A Company, 6th U.S. Cavalry, Indian Scouts
May 17, 1853 – August 6, 1928
The renowned Apache scout, negotiator, and chief William Alchesay fought for the United States and the White Mountain Apaches. Alchesay was one of the most successful Apache Scouts in the United States Army. His career demonstrated how friendship with the United States was both possible and beneficial. Even when tensions between the Apache and the United States were high, Alchesay did not lose hope for peace.
William Alchesay was born in May 17, 1853 between Globe and Show Low, Arizona to a prominent White Mountain Apache family. Alchesay’s father Pedro was always friendly towards the United States and became the chief of his tribe. Pedro, a prosperous farmer, led Alchesay towards success. Pedro urged his son to aspire to be the next chief of the White Mountain Apaches and taught him the skills he needed to succeed in that goal. When the United States asked their tribe for scouts in the wars against other Apaches, Alchesay answered the call, enlisting as an Indian Scout in December 1872.
The U.S. Army used Apache Scouts to guide their troops in unfamiliar territory. Alchesay served during the Tonto Basin Campaign in 1873 under the command of Lt. Charles Gatewood in the 6th Cavalry Regiment. His service with Gatewood later transformed into a lasting friendship, as they worked together during war and peace. Alchesay and Gatewood’s scouts often joked with each other as friends. A running joke among the group revolved around Gatewood’s nickname Bay-chen-daysen or “Long Nose.” After the campaign ended Alchesay returned home. On the recommendation of General George Crook, Alchesay received the Medal of Honor on April 12, 1875. The United States recognized Alchesay for his gallant conduct during the campaigns against the Chiricahua.
As a prominent member of the Apache community, Alchesay served as a mediator in local disputes. In October 1884, Alchesay’s relationship with Gatewood helped solve a dispute between a local merchant and the White Mountain Apaches. A shopkeeper named Mr. Zuck and his contractor, Mr. Kay, agreed to give the Apaches $10 and an ox in exchange for hay. However, the ox delivered to the Apaches was unhealthy. Often, these types of disputes turned violent. The U.S. judicial system frequently ignored Native Americans, usually excluding them from juries. Because of this, native tribes turned to raids and warfare to settle disputes. Instead, Alchesay asked Gatewood for help. Gatewood arrested Kay, ending the situation. In doing so, Alchesay ensured his people received justice through peaceful means at a time when that was not expected.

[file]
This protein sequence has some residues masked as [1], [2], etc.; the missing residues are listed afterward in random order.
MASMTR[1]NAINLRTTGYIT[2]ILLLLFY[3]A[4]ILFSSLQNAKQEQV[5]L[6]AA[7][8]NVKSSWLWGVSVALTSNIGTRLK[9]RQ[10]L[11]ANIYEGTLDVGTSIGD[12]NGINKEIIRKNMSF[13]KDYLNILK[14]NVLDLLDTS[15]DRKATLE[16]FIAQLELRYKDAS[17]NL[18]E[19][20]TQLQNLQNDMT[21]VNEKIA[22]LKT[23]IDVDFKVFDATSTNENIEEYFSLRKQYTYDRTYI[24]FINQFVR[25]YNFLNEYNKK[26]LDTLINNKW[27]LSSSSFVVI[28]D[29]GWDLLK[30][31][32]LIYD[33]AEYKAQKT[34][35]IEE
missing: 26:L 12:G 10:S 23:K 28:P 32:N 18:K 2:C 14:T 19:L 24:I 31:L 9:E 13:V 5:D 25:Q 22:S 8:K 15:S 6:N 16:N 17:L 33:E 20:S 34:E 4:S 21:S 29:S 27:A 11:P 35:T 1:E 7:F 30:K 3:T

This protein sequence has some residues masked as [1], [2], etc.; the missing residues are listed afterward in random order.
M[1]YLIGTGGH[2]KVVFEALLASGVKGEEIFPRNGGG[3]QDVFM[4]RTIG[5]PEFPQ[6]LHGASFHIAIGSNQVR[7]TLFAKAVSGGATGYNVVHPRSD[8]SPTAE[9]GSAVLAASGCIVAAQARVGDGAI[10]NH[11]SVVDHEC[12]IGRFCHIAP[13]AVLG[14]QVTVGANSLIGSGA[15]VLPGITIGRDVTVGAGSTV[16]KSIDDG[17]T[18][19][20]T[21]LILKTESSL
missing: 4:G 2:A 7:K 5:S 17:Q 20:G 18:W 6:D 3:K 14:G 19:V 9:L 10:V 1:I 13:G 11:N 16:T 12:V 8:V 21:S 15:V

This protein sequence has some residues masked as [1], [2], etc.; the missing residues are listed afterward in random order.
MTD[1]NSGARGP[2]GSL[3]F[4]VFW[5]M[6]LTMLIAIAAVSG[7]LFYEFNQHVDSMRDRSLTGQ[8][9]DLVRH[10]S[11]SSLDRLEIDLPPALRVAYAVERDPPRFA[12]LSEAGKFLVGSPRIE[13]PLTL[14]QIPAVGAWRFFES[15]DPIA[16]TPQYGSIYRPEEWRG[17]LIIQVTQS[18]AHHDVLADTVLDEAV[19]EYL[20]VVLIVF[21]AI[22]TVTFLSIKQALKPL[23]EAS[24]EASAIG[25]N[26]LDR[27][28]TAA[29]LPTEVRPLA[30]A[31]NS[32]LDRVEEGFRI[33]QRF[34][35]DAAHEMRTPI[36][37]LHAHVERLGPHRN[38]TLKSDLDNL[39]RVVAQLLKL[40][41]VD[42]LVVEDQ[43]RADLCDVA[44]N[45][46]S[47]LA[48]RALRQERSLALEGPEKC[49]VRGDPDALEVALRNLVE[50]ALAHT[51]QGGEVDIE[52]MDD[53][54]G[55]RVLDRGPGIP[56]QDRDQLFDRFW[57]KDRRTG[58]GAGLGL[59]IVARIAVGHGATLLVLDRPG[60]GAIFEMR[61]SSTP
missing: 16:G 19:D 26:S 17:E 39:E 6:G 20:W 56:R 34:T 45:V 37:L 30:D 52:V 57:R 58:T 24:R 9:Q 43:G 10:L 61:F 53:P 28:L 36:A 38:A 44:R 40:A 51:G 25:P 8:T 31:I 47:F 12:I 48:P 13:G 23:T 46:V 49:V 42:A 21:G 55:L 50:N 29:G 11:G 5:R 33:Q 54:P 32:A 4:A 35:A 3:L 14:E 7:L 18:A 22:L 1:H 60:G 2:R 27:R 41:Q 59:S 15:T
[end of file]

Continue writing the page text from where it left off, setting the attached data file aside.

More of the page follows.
In 1886, he once again served in the Indian Scouts, this time not only as a scout but also as a translator during negotiations with Geronimo. Geronimo had led a band of Chiricahua Apache in opposition to the United States and its reservation system. Pursued by Gatewood and his troops, Geronimo and his warriors fled to Mexico. In March 1886, Gatewood caught up to Geronimo’s troops and began negotiating for Geronimo’s surrender. Geronimo asked Alchesay to translate some of the proceedings. Alchesay spoke both for himself and Geronimo’s band, saying,
” They have all surrendered. There is nothing more to be done … I don’t want you to have any bad feelings towards them [the Chiricahuas]. They are all good friends now and I am glad they have surrendered, because they are all the same people — all one family with me … Now they have surrendered, they are one body with the rest of the Apaches.”
Gatewood accepted Geronimo’s peaceful surrender. Alchesay and Geronimo became friends for the rest of their lives. Alchesay’s ability to befriend potential adversaries helped him establish respect for the White Mountain Apaches.
Alchesay’s successful career proved that friendship between the United States and the Apache was not only possible but beneficial. His service as an Apache Scout and skills in negotiation earned him the respect of American officials and his fellow Apache. He calmed tensions and fought for peace. Alchesay earned the trust of the White Mountain Apaches and became their chief after he retired from the Army. As chief, Alchesay advocated for education within his tribe. He helped create the first American school on his reservation in 1924. Alchesay retired his role as chief in 1925.
Alchesay died at North Fork, Arizona in 1928 after 14 years of service to the U.S. Army and many years as chief of the White Mountain Apaches. He is buried at the Apache Indian Reservation in Whiteriver, Arizona. In honor of his legacy, three places in Arizona bear his name: Alchesay Canyon in Maricopa County, Alchesay High School in Whiteriver, and Alchesay Barracks at Fort Huachuca. His remarkable impact on the U.S. Army is reflected in his receipt of the Medal of Honor in 1875 and induction into the Military Intelligence Hall of Fame in 2012.
Graduate Historic Research Intern
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